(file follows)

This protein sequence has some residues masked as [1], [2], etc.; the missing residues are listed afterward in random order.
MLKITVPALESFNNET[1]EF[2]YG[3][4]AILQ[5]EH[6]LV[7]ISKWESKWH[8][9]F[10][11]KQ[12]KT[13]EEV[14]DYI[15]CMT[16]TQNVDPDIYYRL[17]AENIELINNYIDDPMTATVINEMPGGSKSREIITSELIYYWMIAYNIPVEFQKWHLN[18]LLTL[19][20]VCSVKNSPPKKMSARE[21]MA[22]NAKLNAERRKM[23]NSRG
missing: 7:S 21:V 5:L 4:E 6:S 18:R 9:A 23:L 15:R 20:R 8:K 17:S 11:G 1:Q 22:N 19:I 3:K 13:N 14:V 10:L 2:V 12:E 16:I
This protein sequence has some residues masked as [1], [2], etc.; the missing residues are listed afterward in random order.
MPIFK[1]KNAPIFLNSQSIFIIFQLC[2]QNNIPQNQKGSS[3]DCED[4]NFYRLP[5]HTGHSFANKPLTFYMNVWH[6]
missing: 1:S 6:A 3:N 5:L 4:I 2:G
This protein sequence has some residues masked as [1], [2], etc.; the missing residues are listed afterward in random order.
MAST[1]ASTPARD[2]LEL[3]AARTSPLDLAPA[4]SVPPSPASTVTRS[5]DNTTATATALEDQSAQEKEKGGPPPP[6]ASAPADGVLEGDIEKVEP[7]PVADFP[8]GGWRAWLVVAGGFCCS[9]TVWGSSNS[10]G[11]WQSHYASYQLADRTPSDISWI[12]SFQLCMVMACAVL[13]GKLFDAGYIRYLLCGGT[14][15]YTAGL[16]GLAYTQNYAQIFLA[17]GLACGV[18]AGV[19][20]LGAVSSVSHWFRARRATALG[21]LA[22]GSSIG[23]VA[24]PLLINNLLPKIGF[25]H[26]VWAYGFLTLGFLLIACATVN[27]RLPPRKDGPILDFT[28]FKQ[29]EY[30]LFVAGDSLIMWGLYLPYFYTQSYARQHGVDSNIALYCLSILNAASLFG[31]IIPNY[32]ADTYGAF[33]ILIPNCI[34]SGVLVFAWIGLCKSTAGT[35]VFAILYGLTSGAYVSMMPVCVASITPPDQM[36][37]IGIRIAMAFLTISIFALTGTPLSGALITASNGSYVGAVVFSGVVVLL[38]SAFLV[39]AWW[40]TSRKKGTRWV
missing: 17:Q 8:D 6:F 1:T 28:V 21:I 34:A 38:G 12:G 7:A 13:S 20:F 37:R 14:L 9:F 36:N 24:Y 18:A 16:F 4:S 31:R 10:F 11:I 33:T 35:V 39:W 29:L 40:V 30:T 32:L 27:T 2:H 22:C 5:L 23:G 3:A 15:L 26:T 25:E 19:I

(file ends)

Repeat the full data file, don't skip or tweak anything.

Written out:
This protein sequence has some residues masked as [1], [2], etc.; the missing residues are listed afterward in random order.
MLKITVPALESFNNET[1]EF[2]YG[3][4]AILQ[5]EH[6]LV[7]ISKWESKWH[8][9]F[10][11]KQ[12]KT[13]EEV[14]DYI[15]CMT[16]TQNVDPDIYYRL[17]AENIELINNYIDDPMTATVINEMPGGSKSREIITSELIYYWMIAYNIPVEFQKWHLN[18]LLTL[19][20]VCSVKNSPPKKMSARE[21]MA[22]NAKLNAERRKM[23]NSRG
missing: 7:S 21:V 5:L 4:E 6:S 18:R 9:A 23:L 15:R 20:R 8:K 17:S 11:G 1:Q 22:N 19:I 3:K 13:N 14:V 10:L 2:V 12:E 16:I
This protein sequence has some residues masked as [1], [2], etc.; the missing residues are listed afterward in random order.
MPIFK[1]KNAPIFLNSQSIFIIFQLC[2]QNNIPQNQKGSS[3]DCED[4]NFYRLP[5]HTGHSFANKPLTFYMNVWH[6]
missing: 1:S 6:A 3:N 5:L 4:I 2:G
This protein sequence has some residues masked as [1], [2], etc.; the missing residues are listed afterward in random order.
MAST[1]ASTPARD[2]LEL[3]AARTSPLDLAPA[4]SVPPSPASTVTRS[5]DNTTATATALEDQSAQEKEKGGPPPP[6]ASAPADGVLEGDIEKVEP[7]PVADFP[8]GGWRAWLVVAGGFCCS[9]TVWGSSNS[10]G[11]WQSHYASYQLADRTPSDISWI[12]SFQLCMVMACAVL[13]GKLFDAGYIRYLLCGGT[14][15]YTAGL[16]GLAYTQNYAQIFLA[17]GLACGV[18]AGV[19][20]LGAVSSVSHWFRARRATALG[21]LA[22]GSSIG[23]VA[24]PLLINNLLPKIGF[25]H[26]VWAYGFLTLGFLLIACATVN[27]RLPPRKDGPILDFT[28]FKQ[29]EY[30]LFVAGDSLIMWGLYLPYFYTQSYARQHGVDSNIALYCLSILNAASLFG[31]IIPNY[32]ADTYGAF[33]ILIPNCI[34]SGVLVFAWIGLCKSTAGT[35]VFAILYGLTSGAYVSMMPVCVASITPPDQM[36][37]IGIRIAMAFLTISIFALTGTPLSGALITASNGSYVGAVVFSGVVVLL[38]SAFLV[39]AWW[40]TSRKKGTRWV
missing: 17:Q 8:D 6:F 1:T 28:V 21:I 34:A 38:G 12:G 7:A 13:S 20:F 37:R 14:L 9:F 36:N 24:Y 18:A 16:F 4:S 31:R 10:F 11:I 33:T 35:V 39:W 29:L 40:V 30:T 32:L 27:T 2:H 22:C 5:L 23:G 3:A 15:L 26:T 25:E 19:I